Ever consider why the ability to practice at a hospital is considered a “privilege” and not a “right”? That is because the hospital granting those privileges has broad discretion to grant, modify, suspend, or revoke those privileges. They are privileges, not rights, because the hospital has a duty protect itself and its staff and patients from the risks of the willful or negligent act of is medical staff. The granting or refusal of privileges is therefore a duty of the hospital. If the hospital fails to carry out that duty in an appropriate manner, it can be subject to liability for negligent credentialing. Because of this, the hospital’s actions in granting, modifying, suspending, or revoking privileges receive deferential treatment at any subsequent level of review, whether at a hearing, on appeal, or in subsequent litigation.
When a physician is faced with a potential threat of future action against his/her medical staff privileges, the physician should take immediate notice and action. Such a threat is frequently because of a slow-brewing storm built on multiple components. Whether the issue is disruptive behavior, quality concerns, administrative leadership changes or a backdrop of other political influencers, recognizing the issue and addressing it early is the best way to avoid a full-blown attack on your medical staff privileges and the need to defend yourself in a formal hearing process.
In 1986 President Ronald Reagan signed the Emergency Medical Treatment and Active Labor Act (EMTALA) into law. Since then, the application of the law has been expanded and refined. It was one of the first laws giving the government the authority to dictate certain operations of a hospital. While other laws and regulations such as the Anti-Kickback Statute and the Stark Law have become more of a focus for health care providers, EMTALA remains an area of active enforcement. All providers with hospital privileges should therefore be aware of its application.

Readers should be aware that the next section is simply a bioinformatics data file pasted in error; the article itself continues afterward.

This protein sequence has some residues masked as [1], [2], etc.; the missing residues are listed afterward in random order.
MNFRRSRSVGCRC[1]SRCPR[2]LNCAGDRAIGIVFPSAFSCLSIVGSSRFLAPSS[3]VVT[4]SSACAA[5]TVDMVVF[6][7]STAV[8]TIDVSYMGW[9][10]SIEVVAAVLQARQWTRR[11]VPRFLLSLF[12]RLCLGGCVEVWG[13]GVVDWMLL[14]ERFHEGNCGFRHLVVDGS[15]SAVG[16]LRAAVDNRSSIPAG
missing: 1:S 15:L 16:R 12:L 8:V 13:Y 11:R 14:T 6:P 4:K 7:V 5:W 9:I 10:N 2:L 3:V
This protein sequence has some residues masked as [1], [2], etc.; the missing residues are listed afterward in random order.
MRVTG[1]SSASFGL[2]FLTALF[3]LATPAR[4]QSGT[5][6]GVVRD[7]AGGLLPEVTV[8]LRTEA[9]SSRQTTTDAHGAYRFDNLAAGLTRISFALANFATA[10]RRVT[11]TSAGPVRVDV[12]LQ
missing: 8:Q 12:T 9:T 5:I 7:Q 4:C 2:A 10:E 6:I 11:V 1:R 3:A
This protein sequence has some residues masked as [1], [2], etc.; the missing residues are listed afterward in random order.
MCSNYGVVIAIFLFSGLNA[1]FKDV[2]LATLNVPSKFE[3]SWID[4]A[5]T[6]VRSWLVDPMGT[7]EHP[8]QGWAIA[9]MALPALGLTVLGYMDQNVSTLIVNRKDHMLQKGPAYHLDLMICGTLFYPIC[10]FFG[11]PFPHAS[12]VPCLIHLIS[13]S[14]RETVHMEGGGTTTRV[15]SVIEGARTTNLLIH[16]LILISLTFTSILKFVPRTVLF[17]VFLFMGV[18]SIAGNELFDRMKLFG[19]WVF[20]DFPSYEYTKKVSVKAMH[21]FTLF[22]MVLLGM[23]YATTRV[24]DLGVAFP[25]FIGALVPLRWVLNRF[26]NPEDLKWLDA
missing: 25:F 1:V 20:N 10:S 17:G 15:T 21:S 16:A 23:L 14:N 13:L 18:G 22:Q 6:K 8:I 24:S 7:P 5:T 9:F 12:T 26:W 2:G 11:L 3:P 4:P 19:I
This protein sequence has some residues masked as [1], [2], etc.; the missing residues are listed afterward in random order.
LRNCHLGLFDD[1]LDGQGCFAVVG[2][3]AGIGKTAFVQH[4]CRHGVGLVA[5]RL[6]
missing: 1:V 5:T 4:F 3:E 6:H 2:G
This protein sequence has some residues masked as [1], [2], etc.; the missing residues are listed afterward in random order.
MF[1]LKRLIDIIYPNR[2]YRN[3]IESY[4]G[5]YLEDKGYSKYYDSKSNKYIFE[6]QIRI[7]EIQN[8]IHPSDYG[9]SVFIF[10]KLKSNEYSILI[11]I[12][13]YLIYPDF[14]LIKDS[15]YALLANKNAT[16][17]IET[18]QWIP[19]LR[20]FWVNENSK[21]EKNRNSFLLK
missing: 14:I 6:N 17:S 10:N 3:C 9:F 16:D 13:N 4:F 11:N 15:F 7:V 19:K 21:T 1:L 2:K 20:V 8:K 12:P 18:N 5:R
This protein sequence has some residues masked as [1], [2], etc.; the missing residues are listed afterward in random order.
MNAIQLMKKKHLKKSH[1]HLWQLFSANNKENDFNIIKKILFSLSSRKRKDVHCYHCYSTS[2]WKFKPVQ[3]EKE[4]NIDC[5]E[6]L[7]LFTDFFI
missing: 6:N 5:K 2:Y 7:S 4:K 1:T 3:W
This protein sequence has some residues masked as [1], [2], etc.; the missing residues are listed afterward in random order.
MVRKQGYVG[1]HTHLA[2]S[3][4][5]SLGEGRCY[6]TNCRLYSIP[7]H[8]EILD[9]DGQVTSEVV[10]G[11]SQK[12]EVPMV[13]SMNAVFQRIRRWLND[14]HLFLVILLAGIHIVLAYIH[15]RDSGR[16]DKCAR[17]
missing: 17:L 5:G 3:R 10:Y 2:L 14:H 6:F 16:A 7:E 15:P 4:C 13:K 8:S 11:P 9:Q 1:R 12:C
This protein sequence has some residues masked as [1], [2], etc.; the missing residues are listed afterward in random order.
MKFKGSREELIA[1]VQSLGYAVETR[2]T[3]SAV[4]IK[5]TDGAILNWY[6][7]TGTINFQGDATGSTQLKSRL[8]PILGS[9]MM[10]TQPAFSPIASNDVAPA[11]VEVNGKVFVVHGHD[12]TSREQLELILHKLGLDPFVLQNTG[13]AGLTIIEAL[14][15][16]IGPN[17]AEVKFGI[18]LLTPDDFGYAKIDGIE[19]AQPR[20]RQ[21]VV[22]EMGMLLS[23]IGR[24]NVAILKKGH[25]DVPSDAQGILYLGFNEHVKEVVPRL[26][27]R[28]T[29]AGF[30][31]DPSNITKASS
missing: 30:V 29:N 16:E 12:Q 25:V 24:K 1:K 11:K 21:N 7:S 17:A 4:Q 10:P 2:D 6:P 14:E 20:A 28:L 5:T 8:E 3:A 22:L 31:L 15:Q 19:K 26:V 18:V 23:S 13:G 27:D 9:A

The policy behind the law is fairly straightforward. Hospitals with emergency departments should not be able to turn away patients needing care because of their inability to pay (no more “wallet biopsies” as part of triage). Likewise, hospitals should not be able to “dump” patients on other facilities for reasons other than for advanced care.
The requirements of the law are also very basic. If a patient comes to an emergency department and requests an examination or treatment for a medical condition, the hospital must provide an appropriate medical screening exam, within its capability, to determine whether or not the patient has an emergency medical condition. The screening provided goes beyond simple triage, and must be performed by a clinical provider such as a physician, nurse practitioner, or physician’s assistant.
Health law is the federal, state, and local law, rules, regulations and other jurisprudence among providers, payers and vendors to the healthcare industry and its patient and delivery of health care services; all with an emphasis on operations, regulatory and transactional legal issues.